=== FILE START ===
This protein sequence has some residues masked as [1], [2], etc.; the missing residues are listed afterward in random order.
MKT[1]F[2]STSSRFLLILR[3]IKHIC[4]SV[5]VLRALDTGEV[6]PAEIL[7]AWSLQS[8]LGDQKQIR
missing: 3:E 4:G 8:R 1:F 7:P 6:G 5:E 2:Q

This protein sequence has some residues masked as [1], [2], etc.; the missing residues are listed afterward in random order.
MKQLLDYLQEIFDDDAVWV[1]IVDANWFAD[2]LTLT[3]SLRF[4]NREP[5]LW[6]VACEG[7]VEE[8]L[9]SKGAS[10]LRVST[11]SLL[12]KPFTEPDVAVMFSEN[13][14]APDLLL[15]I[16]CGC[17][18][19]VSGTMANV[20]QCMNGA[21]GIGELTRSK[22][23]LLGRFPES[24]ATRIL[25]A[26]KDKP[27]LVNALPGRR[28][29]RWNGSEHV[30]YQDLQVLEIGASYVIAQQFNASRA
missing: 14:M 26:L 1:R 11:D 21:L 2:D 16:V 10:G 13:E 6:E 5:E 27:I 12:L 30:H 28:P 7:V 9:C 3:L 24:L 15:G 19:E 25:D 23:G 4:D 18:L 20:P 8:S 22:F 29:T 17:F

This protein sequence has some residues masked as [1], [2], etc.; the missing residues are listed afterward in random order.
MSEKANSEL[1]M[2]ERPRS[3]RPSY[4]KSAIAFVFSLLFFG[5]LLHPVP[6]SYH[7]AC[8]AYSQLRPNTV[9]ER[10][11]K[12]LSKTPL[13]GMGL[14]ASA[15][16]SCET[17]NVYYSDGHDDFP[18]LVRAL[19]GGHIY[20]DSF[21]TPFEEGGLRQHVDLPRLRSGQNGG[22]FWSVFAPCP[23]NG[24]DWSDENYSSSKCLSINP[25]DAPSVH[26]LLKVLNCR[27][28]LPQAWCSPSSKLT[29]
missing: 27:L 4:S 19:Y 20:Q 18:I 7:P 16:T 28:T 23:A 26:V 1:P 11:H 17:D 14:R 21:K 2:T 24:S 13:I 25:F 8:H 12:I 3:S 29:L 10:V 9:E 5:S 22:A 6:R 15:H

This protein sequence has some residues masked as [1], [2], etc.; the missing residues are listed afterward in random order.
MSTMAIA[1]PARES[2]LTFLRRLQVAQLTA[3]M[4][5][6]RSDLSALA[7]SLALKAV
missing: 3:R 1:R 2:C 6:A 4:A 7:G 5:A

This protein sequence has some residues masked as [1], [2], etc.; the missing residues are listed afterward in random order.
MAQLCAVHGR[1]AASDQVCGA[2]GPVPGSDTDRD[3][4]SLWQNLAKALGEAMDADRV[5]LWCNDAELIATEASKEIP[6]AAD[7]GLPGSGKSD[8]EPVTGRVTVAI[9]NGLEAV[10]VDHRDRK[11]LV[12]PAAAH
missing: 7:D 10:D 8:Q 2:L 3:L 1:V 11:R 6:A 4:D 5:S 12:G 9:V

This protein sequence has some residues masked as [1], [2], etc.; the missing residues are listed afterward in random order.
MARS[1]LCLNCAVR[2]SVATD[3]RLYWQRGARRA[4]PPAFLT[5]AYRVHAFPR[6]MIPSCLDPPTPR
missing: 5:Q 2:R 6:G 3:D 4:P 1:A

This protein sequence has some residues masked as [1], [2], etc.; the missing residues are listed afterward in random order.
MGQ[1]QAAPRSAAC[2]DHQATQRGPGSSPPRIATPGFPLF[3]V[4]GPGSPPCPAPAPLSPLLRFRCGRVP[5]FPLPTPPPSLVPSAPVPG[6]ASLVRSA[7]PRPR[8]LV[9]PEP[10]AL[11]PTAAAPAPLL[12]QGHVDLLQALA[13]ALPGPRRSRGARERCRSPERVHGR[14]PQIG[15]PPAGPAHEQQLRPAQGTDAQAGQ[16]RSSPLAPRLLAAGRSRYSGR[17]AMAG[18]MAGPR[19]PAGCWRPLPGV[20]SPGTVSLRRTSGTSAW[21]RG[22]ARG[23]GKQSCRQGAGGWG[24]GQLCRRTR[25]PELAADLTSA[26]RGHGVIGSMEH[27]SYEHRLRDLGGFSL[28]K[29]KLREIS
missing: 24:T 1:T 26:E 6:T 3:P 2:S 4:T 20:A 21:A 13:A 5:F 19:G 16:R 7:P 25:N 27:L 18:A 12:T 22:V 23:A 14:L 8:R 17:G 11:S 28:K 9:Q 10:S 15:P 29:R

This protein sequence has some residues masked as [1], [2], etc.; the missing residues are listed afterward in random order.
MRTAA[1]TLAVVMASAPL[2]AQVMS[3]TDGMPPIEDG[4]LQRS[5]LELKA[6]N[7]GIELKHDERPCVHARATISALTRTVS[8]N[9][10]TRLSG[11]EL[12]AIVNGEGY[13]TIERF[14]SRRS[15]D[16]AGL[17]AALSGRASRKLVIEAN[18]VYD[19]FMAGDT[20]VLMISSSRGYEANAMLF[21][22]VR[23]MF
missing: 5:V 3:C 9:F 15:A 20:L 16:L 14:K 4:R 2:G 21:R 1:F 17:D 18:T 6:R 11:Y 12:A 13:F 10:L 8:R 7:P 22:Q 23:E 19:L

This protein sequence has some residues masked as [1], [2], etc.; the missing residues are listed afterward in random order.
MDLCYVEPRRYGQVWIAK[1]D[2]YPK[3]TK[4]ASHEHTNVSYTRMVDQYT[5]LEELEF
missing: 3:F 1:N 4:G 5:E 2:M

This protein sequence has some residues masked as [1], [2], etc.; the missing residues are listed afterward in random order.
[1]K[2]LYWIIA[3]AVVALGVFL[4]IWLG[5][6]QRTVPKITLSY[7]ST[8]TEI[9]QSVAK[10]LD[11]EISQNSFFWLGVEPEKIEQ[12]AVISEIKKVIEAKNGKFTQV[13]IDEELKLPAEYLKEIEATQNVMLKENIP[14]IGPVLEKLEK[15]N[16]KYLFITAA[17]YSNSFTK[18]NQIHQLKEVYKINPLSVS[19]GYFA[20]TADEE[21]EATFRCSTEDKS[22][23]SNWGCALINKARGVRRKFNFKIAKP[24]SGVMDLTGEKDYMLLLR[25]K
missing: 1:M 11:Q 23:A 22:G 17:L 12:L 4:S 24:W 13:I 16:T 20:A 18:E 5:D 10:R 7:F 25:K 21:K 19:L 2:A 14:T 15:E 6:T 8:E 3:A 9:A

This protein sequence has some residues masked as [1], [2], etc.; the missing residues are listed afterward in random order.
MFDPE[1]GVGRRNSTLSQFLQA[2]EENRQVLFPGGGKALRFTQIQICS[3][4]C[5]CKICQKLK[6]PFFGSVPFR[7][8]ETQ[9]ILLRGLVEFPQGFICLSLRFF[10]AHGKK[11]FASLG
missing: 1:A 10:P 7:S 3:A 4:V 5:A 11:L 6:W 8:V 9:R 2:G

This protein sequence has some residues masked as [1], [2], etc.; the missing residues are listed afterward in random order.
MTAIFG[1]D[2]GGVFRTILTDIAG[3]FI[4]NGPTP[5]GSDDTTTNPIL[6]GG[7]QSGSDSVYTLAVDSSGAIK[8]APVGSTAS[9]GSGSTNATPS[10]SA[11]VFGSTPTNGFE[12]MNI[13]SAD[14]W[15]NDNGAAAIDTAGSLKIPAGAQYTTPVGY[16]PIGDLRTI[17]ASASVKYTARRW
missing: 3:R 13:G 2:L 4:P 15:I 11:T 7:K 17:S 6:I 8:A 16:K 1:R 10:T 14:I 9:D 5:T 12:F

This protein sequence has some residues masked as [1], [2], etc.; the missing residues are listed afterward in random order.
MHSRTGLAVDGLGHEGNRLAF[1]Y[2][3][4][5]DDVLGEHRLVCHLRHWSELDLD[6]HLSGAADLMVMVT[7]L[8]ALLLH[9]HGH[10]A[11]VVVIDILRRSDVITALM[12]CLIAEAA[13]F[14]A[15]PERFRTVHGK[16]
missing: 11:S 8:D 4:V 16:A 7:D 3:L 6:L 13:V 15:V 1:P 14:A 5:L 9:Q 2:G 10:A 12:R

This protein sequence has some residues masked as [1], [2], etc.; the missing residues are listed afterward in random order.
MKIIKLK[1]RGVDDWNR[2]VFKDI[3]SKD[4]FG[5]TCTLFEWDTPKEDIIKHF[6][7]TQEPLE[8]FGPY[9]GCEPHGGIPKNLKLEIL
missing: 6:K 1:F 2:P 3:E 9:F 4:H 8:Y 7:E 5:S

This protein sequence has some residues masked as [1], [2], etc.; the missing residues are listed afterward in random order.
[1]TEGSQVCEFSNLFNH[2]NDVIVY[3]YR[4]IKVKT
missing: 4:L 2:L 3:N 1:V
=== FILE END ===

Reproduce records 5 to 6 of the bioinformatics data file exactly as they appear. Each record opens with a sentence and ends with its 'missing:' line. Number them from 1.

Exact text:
This protein sequence has some residues masked as [1], [2], etc.; the missing residues are listed afterward in random order.
MAQLCAVHGR[1]AASDQVCGA[2]GPVPGSDTDRD[3][4]SLWQNLAKALGEAMDADRV[5]LWCNDAELIATEASKEIP[6]AAD[7]GLPGSGKSD[8]EPVTGRVTVAI[9]NGLEAV[10]VDHRDRK[11]LV[12]PAAAH
missing: 7:D 10:D 8:Q 2:L 3:L 1:V 11:R 6:A 4:D 5:S 12:G 9:V

This protein sequence has some residues masked as [1], [2], etc.; the missing residues are listed afterward in random order.
MARS[1]LCLNCAVR[2]SVATD[3]RLYWQRGARRA[4]PPAFLT[5]AYRVHAFPR[6]MIPSCLDPPTPR
missing: 5:Q 2:R 6:G 3:D 4:P 1:A